It took my husband and I ten years to have our first baby. During most of that time, Mother’s Day was a horrible time for me. I would usually duck out of church early before they handed out the Mother’s Day gift to “all women over 18 years old”. They were trying not to offend those who hadn’t yet had children, but to me it felt like a pity gift. I remember being at church with my in-laws one year for Mother’s Day and my mother-in-law making me stand and accept the gift they were handing out while tears streamed down my face. We both went home right after that and had a good long cry together.
Then, I started to hear of moms who didn’t like Mother’s Day because it made them feel like they weren’t perfect enough. Since having my own children, I’ve never felt that way myself but I did have a couple of years when I was very disappointed that my children weren’t behaving perfectly and giving me a nice break on MY day. All these feelings, although very different, are coming from a place of thinking about ourselves and our own feelings of inadequacy. What if we could change that focus?
I was talking with my own mom about this whole thing and she shared a very different perspective. She said that Mother’s Day should have an outward focus . . . instead of focusing on ourselves, we should be thinking about celebrating our Moms and all the great women in our lives who have played a role in mothering us. We all come from different circumstances, but I hope each one of us have had a great mothering figure, either in our own mom, a relative, or a friend that we can think of and celebrate on Mother’s Day.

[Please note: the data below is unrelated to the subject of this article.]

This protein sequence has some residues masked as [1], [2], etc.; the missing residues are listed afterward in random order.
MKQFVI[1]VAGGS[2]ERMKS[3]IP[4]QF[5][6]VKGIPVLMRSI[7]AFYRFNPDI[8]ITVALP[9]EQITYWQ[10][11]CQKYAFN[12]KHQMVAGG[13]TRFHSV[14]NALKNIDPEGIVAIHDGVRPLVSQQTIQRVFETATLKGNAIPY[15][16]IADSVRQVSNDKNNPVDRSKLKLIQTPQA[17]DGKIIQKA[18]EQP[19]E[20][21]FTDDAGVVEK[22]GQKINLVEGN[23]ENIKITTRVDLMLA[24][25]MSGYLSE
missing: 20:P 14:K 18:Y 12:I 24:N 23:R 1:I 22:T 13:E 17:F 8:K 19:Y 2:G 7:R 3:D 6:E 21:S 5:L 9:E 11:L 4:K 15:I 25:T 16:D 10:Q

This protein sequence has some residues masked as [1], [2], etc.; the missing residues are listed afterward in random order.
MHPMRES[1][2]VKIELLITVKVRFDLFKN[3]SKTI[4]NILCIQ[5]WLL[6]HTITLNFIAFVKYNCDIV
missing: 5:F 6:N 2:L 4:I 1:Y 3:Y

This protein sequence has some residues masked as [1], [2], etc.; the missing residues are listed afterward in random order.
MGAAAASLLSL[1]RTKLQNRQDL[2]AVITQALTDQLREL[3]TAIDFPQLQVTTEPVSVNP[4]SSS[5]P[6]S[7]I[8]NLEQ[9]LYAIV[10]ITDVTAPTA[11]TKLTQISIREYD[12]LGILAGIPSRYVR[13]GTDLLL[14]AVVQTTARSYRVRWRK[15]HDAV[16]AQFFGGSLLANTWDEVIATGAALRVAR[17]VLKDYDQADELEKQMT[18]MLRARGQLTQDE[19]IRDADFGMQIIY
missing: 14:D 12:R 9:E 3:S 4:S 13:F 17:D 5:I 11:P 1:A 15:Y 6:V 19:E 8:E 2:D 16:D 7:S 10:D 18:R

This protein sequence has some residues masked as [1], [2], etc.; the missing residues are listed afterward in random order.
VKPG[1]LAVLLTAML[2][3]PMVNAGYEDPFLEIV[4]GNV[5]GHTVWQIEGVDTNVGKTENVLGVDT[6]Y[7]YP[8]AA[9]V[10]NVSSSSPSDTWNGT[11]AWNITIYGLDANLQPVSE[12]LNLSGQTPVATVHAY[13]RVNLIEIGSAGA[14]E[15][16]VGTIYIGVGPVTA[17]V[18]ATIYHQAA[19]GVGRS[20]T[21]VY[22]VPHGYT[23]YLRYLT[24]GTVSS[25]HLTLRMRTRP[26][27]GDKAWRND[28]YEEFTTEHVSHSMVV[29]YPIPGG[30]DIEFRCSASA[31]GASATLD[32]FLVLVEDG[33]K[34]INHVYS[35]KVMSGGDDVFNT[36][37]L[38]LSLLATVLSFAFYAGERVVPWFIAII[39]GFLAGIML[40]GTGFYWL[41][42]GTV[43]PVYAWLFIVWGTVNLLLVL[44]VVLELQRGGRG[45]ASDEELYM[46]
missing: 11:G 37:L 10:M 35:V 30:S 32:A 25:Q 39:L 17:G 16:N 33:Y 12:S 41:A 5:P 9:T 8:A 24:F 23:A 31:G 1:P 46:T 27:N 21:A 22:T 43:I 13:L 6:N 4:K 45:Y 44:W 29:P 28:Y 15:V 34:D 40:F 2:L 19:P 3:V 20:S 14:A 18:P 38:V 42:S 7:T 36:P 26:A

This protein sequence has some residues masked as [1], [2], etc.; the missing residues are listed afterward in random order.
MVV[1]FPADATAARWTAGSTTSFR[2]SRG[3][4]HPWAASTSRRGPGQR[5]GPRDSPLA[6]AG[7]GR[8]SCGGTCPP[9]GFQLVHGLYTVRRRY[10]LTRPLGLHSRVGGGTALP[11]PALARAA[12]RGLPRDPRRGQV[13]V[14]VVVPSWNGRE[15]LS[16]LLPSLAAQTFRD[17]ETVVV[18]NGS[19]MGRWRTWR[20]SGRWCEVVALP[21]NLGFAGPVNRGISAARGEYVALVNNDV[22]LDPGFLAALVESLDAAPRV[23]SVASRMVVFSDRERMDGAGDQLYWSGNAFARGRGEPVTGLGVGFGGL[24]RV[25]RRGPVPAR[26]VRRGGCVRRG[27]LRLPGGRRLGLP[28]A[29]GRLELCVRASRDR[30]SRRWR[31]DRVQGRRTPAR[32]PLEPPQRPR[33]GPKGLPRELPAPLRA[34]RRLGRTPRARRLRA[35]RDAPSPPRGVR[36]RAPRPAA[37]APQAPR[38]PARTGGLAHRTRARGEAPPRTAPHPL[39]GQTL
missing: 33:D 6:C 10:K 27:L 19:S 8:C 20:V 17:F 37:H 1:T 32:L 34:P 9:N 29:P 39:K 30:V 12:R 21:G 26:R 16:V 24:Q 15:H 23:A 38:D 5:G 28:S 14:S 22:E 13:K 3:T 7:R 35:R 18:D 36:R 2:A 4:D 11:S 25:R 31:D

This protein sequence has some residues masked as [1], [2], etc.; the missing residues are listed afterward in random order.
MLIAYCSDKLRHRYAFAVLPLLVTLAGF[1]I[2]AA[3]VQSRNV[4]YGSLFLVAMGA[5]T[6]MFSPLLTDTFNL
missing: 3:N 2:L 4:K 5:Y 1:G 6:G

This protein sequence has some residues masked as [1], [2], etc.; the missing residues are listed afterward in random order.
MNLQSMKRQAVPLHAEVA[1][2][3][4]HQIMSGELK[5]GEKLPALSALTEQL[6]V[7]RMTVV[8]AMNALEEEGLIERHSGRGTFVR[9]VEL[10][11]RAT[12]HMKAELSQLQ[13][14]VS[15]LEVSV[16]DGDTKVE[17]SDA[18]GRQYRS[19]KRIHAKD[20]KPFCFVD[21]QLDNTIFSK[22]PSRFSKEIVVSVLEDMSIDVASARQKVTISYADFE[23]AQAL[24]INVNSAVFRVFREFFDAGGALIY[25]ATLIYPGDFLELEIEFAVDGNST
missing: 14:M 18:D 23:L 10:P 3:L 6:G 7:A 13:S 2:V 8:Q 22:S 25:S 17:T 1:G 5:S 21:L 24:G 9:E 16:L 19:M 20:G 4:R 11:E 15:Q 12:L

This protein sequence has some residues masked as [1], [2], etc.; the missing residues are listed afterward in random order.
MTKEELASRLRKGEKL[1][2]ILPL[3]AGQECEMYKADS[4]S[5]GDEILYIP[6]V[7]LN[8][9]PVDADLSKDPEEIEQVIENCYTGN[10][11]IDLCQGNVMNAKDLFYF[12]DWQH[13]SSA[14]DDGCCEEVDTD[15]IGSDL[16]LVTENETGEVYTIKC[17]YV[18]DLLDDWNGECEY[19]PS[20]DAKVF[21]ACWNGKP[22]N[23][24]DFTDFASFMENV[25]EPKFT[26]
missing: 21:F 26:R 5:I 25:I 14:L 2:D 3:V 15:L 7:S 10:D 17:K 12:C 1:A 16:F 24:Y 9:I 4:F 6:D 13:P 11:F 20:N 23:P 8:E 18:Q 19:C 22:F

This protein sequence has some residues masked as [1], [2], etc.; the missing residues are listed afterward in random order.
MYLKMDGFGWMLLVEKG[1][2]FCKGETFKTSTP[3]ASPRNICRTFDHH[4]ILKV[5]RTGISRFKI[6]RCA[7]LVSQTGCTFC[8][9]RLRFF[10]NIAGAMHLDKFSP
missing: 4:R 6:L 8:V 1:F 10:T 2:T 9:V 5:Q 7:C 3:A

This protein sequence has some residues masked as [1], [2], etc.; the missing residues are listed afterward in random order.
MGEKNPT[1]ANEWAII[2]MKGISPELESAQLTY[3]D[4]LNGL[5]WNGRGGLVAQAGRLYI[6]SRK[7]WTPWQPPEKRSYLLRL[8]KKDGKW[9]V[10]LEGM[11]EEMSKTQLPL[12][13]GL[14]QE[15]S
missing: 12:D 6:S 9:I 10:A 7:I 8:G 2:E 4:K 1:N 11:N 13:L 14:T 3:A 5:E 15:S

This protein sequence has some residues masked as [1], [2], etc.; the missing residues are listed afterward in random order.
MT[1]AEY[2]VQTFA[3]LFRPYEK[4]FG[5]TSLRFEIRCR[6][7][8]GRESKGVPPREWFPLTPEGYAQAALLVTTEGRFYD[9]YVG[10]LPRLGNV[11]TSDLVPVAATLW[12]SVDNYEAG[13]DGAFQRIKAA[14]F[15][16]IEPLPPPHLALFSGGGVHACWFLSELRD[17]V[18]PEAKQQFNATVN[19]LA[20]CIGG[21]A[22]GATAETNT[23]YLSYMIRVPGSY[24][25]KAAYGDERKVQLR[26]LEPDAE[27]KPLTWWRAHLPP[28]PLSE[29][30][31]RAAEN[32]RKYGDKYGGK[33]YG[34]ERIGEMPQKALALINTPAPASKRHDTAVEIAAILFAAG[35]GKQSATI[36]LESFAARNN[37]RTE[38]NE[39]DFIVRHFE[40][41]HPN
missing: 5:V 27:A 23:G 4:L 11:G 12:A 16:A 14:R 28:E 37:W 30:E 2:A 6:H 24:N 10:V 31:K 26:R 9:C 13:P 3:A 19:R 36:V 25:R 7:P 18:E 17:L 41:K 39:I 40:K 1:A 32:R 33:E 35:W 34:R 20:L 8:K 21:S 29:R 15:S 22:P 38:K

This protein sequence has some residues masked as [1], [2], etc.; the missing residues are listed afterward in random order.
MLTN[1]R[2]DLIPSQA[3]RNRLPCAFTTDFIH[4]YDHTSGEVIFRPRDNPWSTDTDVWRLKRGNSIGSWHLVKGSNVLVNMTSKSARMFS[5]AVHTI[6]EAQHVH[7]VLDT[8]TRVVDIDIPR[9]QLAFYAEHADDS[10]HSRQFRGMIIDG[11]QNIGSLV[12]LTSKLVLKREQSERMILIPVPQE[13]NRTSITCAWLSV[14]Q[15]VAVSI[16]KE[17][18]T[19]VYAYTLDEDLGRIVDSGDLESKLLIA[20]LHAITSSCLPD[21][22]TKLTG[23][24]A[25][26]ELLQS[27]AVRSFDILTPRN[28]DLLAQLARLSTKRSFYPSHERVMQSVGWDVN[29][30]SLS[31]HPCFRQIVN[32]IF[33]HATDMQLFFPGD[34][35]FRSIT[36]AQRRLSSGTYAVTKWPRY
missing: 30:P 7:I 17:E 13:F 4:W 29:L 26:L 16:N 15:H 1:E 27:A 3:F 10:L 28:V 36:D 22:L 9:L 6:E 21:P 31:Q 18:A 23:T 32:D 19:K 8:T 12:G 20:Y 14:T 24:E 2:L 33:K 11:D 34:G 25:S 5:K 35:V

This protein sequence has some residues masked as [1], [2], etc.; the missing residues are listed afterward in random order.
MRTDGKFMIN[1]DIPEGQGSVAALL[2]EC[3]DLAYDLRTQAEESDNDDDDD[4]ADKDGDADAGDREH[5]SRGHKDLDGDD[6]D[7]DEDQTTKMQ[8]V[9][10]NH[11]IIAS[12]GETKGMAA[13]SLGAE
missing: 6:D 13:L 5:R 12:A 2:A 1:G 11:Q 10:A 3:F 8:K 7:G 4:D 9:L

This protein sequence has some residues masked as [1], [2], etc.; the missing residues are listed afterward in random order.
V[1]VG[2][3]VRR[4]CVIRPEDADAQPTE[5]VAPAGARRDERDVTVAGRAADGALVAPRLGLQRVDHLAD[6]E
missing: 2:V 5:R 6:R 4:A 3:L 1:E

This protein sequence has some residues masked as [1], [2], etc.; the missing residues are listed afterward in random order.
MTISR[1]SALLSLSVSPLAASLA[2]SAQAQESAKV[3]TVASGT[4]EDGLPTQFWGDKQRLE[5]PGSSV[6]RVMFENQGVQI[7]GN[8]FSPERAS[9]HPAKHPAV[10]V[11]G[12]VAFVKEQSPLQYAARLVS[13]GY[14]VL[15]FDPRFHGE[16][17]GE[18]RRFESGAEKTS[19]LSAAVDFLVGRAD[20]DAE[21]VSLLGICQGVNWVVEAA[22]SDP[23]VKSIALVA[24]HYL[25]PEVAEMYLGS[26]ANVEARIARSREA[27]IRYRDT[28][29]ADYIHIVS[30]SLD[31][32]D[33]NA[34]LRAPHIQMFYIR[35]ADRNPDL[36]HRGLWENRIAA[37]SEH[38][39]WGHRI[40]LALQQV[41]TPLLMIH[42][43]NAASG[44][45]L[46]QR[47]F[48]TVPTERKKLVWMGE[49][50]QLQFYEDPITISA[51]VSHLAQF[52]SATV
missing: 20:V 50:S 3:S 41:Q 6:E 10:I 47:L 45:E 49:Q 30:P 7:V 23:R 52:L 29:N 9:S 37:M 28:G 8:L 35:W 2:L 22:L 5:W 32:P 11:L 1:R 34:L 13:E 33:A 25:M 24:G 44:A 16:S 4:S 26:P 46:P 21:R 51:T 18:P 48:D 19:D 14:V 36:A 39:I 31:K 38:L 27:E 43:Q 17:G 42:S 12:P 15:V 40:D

I also just read a great idea about rescuing Mother’s Day by Shawna Morrissey of Eat, Think, and be Merry and she has a great idea to help moms think outside of themselves on Mother’s Day by thinking about their kids and what a great blessing it is to be a mom. I think I’m going to do that myself this year. There’s also this great idea of giving time to Moms this weekend and I’d love to spend some time with my daughters teaching them a little bit more about mothering and helping them grow up with a desire to be a mom.
I would love to see Mother’s Day as a day when not one single woman was beating herself up over what she lacks but instead being able to turn our focus outside of ourselves and celebrate what I believe is the true spirit of Mother’s Day – the great women in our lives. Please leave a comment if you’re going to turn your focus outside of yourself this Mother’s Day; I’d love to hear what you’re doing!